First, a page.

Jamie Glazov is Frontpage Magazine's managing editor. He holds a Ph.D. in History with a specialty in Soviet Studies. He edited and wrote the introduction to David Horowitz’s new book Left Illusions. He is also the co-editor (with David Horowitz) of the new book The Hate America Left and the author of Canadian Policy Toward Khrushchev’s Soviet Union (McGill-Queens University Press, 2002) and 15 Tips on How to be a Good Leftist. To see his previous symposiums, interviews and articles Click Here. Email him at

TOPICS: Editorial; News/Current Events; Politics/Elections
KEYWORDS: carter; clinton; jimmycarter; kerry; killerrabbit; worstpresident
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1 posted on 05/06/2004 1:25:16 AM PDT by kattracks
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To: kattracks
Read later thx 4 post
2 posted on 05/06/2004 1:32:27 AM PDT by Phyto Chems (What part of "illegal" don't they understand... :-)))
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To: kattracks
I have been waiting for an article like this!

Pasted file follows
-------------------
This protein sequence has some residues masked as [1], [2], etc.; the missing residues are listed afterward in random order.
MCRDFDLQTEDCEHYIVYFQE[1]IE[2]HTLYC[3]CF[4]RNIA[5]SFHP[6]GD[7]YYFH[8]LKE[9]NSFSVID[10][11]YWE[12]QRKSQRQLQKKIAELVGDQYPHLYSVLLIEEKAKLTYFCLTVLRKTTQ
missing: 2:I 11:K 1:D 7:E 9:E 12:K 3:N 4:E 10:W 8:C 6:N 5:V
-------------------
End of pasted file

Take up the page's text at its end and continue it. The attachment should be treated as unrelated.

Carter is responsible for so many of our troubles.
Truly a dangerous, meddlesome man.
He deserves to be ridiculed and brought down from
his lofty "habitat" perch and "Jimmy Carter Center
for whatever he calls it"
Damn shame his passport can't be pulled.

3 posted on 05/06/2004 1:36:24 AM PDT by onyx (Kerry' s a Veteran, but so were Lee Harvey Oswald, Timothy McVeigh and Benedict Arnold)
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To: kattracks
LBJ was worse than Carter. Listen to the tapes. He committed over a half million of troops as a holding action so he could enact his notion of civil rights and "the Great Society". The "Great Society" was a flop, and our current "War on Terrorism" descends from the loss in Vietnam. Our enemies were certain we would bug out.
4 posted on 05/06/2004 1:38:18 AM PDT by neverdem (Xin loi min oi)
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To: kattracks
Carter, despite all of his "book learnin'" is a simplistic moron. We thought the Dems had reached rock bottom when he was elected - until Clinton showed up. IMO, in the final analysis, history will be hard-pressed to break the looming tie between Clinton and Carter for the title "Worst Ex-President EVER".
5 posted on 05/06/2004 2:03:30 AM PDT by DustyMoment (Repeal CFR NOW!!)
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To: DustyMoment
Right. The long term damage Clinton did to our country is impossible to fathom. Carter's economic disaster was quickly cured.
6 posted on 05/06/2004 2:29:10 AM PDT by Arthur Wildfire! March (Backhoe's Gorelick links:
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To: kattracks